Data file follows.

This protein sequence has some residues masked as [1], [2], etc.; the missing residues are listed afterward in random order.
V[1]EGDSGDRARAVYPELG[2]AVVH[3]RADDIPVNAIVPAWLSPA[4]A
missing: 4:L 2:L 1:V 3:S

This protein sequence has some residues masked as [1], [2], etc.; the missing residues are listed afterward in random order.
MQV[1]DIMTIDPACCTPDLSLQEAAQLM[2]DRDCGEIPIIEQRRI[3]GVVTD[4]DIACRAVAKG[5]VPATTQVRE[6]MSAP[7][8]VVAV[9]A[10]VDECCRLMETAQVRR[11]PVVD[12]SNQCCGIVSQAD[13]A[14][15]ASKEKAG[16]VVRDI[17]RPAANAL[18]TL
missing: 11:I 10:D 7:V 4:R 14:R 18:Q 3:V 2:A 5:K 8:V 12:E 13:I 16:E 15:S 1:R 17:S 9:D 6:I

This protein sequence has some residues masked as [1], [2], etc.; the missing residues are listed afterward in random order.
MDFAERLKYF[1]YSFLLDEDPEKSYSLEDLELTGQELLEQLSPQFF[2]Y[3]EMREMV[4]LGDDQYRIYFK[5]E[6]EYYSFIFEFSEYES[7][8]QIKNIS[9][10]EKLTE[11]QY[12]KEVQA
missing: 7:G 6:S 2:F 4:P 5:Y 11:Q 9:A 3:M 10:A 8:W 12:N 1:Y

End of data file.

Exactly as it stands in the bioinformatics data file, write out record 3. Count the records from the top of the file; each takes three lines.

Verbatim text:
This protein sequence has some residues masked as [1], [2], etc.; the missing residues are listed afterward in random order.
MDFAERLKYF[1]YSFLLDEDPEKSYSLEDLELTGQELLEQLSPQFF[2]Y[3]EMREMV[4]LGDDQYRIYFK[5]E[6]EYYSFIFEFSEYES[7][8]QIKNIS[9][10]EKLTE[11]QY[12]KEVQA
missing: 7:G 6:S 2:F 4:P 5:Y 11:Q 9:A 3:M 10:A 8:W 12:N 1:Y